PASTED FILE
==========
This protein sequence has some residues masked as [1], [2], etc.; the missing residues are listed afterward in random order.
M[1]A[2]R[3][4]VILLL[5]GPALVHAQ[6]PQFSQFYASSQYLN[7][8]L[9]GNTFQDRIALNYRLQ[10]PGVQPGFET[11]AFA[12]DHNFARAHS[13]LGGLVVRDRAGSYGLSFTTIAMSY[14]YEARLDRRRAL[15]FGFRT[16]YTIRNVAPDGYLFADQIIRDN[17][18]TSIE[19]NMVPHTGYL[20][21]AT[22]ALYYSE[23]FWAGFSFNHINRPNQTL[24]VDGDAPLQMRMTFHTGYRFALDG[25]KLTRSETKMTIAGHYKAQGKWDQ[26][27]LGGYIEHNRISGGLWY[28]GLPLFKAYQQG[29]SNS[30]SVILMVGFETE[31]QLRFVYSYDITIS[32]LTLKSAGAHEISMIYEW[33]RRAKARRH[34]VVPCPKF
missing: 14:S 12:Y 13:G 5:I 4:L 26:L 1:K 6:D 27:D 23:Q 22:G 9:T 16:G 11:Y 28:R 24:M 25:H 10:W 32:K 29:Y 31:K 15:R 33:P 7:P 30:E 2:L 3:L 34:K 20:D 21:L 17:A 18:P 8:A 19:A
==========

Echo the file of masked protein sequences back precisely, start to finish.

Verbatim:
This protein sequence has some residues masked as [1], [2], etc.; the missing residues are listed afterward in random order.
M[1]A[2]R[3][4]VILLL[5]GPALVHAQ[6]PQFSQFYASSQYLN[7][8]L[9]GNTFQDRIALNYRLQ[10]PGVQPGFET[11]AFA[12]DHNFARAHS[13]LGGLVVRDRAGSYGLSFTTIAMSY[14]YEARLDRRRAL[15]FGFRT[16]YTIRNVAPDGYLFADQIIRDN[17][18]TSIE[19]NMVPHTGYL[20][21]AT[22]ALYYSE[23]FWAGFSFNHINRPNQTL[24]VDGDAPLQMRMTFHTGYRFALDG[25]KLTRSETKMTIAGHYKAQGKWDQ[26][27]LGGYIEHNRISGGLWY[28]GLPLFKAYQQG[29]SNS[30]SVILMVGFETE[31]QLRFVYSYDITIS[32]LTLKSAGAHEISMIYEW[33]RRAKARRH[34]VVPCPKF
missing: 14:S 12:Y 13:G 5:I 4:L 26:L 1:K 6:D 27:D 23:Q 22:G 9:T 16:G 11:Y 28:R 24:M 25:H 10:W 32:K 29:Y 31:K 15:R 33:P 7:P 30:E 2:L 3:L 34:K 20:D 21:L 17:A 18:P 8:A 19:A